Evidence base (EB) aproach to the first unprovoked epileptic seizure

Epileptic seizure is symptom of acute diseases (provoked seizure with known cause) or epilepsy (unprovoked epileptic seizure with no irritated factor). For establishment of seizure type a precise anamnesis is necessary and an EEG (video-polygraphy when awake, during sleep, after deprivation, with photostimulation, hyperventilation). Normal EEG, as well as an abnormal EEG with a positive family history of epilepsy does not confirm epileptic seizure. With clinical evaluation of the first unprovoked or repeated epileptic seizure, the exact classification of seizure, epilepsy or syndrome will be established. A non-provoked epileptic seizure will be repeated in 14-65% children in one year. In children with idiopathic/cryptogenic seizures the risk for repetition is 30-50% and in children with symptomatic cause the risk is higher than 50% in a 2 year period from the unprovoked seizure. About 46% of children followed-up over 10yrs had one or more epileptic seizures after the first unprovoked seizure. According to the literature data, even prolonged seizures rarely cause brain damage in children, except in connection with acute neurological disturbances. One of the reasons for starting antiepileptic therapy (AET) is the fear of injury or death during the next seizure. To lessen the cause of injury, it is necessary to reduce all possible risks during the daytime. Sudden death in children with epilepsy is a rarity and is connected to some kind of neurological damage. There is no study with a description of a lesser risk of injury or sudden death in children with AET introduced after the first unprovoked seizure. According to two studies of class II and four studies of class III according to EB criteria, there is no difference in terms of the chance of repeated seizure in children with AET and those without AET. The decision about introducing AET or not, in children or adolescents after the first unprovoked epileptic seizure should be based on the possibility of repeated epileptic seizures and the danger of permanent AET that can influence the child’s cognitive development, behaviour, physical and psychosocial development. The decision should be evaluated individually for each child taking into account the medical reasons together with the decisions of the patients and family. Recommendations after the first unprovoked epileptic seizure: AET is not indicated for prevention of development of epilepsy (level B); 2. Treatment with AET should be considered as a possibility of preventing the next seizure and the risk of pharmacological and psychosocial side-effects (level B). At first, in a child with the first epileptic seizure, all gathered data, clinical features and findings should be considered together with a detailed clinical evaluation, instead of immediate initiation of AET treatment.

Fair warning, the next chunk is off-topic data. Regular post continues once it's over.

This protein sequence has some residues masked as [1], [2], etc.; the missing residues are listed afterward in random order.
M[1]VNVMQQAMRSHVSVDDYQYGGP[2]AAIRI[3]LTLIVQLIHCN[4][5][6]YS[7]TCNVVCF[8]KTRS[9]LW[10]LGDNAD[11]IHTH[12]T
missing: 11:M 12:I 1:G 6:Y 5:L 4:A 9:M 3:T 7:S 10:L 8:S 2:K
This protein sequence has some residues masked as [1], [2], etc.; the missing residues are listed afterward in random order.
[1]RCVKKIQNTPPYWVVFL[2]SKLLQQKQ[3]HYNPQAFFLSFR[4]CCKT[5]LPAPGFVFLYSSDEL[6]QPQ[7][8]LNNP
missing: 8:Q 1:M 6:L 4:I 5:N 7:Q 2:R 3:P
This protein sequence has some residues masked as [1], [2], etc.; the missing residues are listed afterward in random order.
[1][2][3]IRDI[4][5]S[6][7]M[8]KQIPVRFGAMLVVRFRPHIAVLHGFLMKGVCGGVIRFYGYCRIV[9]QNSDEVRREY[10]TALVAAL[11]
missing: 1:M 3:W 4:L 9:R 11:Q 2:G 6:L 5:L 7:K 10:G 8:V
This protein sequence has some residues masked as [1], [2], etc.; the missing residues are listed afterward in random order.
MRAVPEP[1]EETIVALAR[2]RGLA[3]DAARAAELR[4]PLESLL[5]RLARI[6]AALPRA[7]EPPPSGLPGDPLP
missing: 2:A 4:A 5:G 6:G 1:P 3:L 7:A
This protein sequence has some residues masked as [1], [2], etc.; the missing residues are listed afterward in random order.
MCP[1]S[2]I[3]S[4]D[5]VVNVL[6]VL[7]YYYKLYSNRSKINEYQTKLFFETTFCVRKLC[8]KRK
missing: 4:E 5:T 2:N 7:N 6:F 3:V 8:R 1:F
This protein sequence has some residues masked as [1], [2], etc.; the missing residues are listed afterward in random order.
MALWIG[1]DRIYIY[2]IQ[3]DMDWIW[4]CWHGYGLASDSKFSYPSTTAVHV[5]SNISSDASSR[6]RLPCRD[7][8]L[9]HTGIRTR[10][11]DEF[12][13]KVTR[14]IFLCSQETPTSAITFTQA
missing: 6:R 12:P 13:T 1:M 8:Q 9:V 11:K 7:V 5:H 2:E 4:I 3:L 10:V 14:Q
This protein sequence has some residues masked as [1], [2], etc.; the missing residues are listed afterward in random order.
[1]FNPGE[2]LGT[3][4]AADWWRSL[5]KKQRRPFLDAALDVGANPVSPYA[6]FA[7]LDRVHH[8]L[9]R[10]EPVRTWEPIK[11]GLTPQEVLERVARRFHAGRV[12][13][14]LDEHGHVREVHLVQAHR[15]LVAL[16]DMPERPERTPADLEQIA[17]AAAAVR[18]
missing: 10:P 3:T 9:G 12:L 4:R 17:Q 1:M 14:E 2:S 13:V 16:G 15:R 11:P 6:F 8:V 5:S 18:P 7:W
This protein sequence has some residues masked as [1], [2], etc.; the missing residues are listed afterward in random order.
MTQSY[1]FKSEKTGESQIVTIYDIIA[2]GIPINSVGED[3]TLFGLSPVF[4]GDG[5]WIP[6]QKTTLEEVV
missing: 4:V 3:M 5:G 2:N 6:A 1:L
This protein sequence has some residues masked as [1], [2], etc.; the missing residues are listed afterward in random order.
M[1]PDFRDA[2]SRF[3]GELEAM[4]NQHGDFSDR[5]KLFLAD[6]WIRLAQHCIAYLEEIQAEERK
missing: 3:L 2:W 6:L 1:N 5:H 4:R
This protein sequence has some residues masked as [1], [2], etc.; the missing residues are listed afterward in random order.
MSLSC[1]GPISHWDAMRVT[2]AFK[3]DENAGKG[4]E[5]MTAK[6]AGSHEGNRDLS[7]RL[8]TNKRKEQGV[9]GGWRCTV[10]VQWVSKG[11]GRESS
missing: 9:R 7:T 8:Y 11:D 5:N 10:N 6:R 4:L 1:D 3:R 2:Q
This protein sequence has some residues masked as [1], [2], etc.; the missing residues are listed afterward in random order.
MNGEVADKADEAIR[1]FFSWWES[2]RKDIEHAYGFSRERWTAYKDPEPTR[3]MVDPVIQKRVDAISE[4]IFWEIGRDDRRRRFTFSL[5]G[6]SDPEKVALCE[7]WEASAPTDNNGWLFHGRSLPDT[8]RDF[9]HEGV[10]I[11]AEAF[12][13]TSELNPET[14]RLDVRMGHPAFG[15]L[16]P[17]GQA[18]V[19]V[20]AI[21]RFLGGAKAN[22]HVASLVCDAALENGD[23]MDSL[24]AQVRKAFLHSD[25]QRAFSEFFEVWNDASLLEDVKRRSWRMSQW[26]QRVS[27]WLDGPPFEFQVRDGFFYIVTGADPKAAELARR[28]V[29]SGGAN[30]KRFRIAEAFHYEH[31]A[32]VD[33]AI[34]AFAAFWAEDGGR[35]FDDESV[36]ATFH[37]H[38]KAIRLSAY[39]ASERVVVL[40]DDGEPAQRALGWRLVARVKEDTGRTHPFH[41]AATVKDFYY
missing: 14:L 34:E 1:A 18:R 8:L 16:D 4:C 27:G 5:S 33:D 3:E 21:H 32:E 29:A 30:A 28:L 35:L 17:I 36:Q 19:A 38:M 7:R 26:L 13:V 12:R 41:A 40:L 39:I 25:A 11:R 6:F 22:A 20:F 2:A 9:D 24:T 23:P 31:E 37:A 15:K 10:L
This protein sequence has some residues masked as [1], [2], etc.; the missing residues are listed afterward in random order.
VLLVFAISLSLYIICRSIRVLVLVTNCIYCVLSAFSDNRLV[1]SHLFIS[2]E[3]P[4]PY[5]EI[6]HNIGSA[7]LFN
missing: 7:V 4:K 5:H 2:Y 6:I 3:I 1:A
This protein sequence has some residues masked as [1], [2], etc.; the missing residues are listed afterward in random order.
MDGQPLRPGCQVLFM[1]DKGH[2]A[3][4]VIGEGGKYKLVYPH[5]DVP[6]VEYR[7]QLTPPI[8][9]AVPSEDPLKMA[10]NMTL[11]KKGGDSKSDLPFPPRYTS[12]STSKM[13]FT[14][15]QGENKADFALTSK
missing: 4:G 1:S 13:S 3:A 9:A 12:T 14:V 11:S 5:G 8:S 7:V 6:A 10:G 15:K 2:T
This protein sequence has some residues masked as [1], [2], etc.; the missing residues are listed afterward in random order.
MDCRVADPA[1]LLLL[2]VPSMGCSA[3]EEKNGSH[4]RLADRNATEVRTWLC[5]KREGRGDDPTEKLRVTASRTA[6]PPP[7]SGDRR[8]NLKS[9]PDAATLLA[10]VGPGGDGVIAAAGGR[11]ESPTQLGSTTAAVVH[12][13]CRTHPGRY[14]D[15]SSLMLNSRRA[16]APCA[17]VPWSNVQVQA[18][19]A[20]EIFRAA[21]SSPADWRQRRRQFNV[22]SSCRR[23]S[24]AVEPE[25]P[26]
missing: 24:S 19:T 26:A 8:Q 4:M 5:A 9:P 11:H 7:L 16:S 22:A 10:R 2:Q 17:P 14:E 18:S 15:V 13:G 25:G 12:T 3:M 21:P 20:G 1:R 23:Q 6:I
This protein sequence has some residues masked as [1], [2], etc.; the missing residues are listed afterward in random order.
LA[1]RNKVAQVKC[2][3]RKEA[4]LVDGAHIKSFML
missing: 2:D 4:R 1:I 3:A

Category: Abstracts
Volume: Vol. 52, No 3, july - september 2008
Authors: Lj. Cvitanović-Šojat
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